Top 5 Clues it’s Time for New Shoes

March 30, 2016 Posted By: Barbara Mitchell

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Running Shoes as they age are like an old friend. Familiar, comfortable, reliable. Reliable? Not so much … Here are 5 clues you know it’s time to Change your shoes regularly.

  1. You may have heard about the 500km (~310 mileJ) rule for shoe life. It’s both a truth and a lie. It all depends on your weight, biomechanics, & type of shoe you wear. If  you are of a medium to lighter weight runner and you wear a neutral or stability shoe then this timeline is accurate. If you are on the heavier side or wear a performance shoe or racing flat, you should be changing them prior to 500km. More like 350-400km.
  2. You are not able to “see” the wear and tear on the shoe. Most people say “But they look ok”, “My soles are not worn out” etc. Unfortunately, we are not able to see what’s going on in the shoe that easily. It is the midsole material or what’s under (well really on top of!), the outsole that changes the shoe’s performance. Therefore, it is best to determine wear by keeping track of mileage or months (if your mileage is pretty steady from week to week). I would always change my shoes at 4 months when I wore a lightweight shoe (Wave Sayonara or Wave Hitogami).
  3. Waiting for an injury is a bad way to determine you need new shoes! One of the signs of needing new shoes is strange pains start to crop up. My husband used to always know he needed new shoes when his shins would start to hurt. Try not to use injury as a time to realize they need replacing. It doesn’t always do the trick to heal your injury that quickly! It’s far better to be proactive in this department, to prevent injuries from happening by making sure what is underfoot is giving you the best chance at injury free running.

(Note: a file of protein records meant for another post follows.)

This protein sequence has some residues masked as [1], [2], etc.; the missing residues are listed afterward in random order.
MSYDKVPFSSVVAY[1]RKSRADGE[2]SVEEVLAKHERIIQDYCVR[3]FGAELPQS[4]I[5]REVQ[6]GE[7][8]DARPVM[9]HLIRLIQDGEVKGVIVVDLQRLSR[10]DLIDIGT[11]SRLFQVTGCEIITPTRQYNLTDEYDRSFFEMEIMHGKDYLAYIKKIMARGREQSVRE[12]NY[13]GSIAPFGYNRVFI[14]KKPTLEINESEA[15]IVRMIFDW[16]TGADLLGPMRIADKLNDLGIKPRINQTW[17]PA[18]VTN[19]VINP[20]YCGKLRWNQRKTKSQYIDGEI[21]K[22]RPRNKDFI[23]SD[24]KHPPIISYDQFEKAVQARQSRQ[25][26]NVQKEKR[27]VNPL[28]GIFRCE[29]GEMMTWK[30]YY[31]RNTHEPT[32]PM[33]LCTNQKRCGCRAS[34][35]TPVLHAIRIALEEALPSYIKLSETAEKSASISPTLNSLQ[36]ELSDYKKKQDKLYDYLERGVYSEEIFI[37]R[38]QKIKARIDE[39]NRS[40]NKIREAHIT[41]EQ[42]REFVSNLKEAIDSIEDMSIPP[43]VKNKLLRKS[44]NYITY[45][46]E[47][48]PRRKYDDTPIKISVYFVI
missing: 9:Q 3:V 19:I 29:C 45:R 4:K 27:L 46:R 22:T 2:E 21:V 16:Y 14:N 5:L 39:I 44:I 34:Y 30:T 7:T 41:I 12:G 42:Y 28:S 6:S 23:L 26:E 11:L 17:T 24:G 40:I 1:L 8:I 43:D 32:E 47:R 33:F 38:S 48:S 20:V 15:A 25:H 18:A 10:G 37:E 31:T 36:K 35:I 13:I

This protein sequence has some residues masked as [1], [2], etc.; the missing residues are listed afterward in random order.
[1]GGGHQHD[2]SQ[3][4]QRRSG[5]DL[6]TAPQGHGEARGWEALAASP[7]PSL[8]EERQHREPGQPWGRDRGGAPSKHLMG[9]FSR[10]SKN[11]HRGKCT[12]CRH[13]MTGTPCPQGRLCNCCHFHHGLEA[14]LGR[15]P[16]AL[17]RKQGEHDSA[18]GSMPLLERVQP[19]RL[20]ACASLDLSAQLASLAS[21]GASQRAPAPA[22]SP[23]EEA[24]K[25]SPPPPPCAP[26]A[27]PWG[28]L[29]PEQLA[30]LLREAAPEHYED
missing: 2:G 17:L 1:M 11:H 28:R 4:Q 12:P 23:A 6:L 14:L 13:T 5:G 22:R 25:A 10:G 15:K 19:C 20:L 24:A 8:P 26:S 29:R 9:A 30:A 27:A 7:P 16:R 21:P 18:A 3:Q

4. Buy the proper shoe for your foot type and running style. I have a very wide foot, particularly on one side. I have found Men’s shoes (or a D width) fits me best, so that I don’t need to cut holes in brand new shoes! Make sure you are buying your shoes at the end of the day because feet do tend to swell. It’s a good idea to buy them after a longer run, so you know how they may feel as a run progresses. Buy according to the amount of cushioning or stability your foot type requires, or by what type of runner you are. If you are a big heel striker, you may need more stability as you roll through the full gait cycle. If you are a mid foot to forefoot runner, even if you pronate excessively, you may be able to get away with a more neutral, cushioned shoe.
  5. Don’t fix what isn’t broken. Before I fell in love with Mizuno shoes, I would see what else was out there each time I needed new shoes. Always the type to like variety, I would make switches always thinking maybe there was something better out there. If you are running well, without injuries, or have been running in a shoe for a while, why change???? Yes, it’s true, sometimes shoe companies make major changes to your favorite shoe other than color and it doesn’t feel right. To that I say, go ahead and experiment. But otherwise, if you are happy with the way a shoe fits and feels on your foot, stick with it. For me, the combination of ground feel plus some cushion without feeling like I’m running on a pillow works best.  For that reason, Mizuno shoes are exactly what I need.

Moral: if you can’t remember when you last changed your shoes, and have to think about it for more than a minute, it’s time to go get a new pair!

See you on the roads.

Elise-Yanover-Blog-photo

Elise is a long time competitive amateur triathlete and Physiotherapist with 20+ years experience treating runners and athletes of all kinds.

She also has an online coaching business for runners and triathletes looking to reach that next distance goal or PB.  She is very passionate about biomechanics in running and does gait analysis and shoe recommendations as part of her practice.  Elise also has a self admitted running shoe and apparel fetish. She is mom to an active 10 year old girl and is married to a man who also runs and races. Follow me on twitter (@eliseyanover) or email me (elise.yanover@gmail.com) if you have any questions!

 

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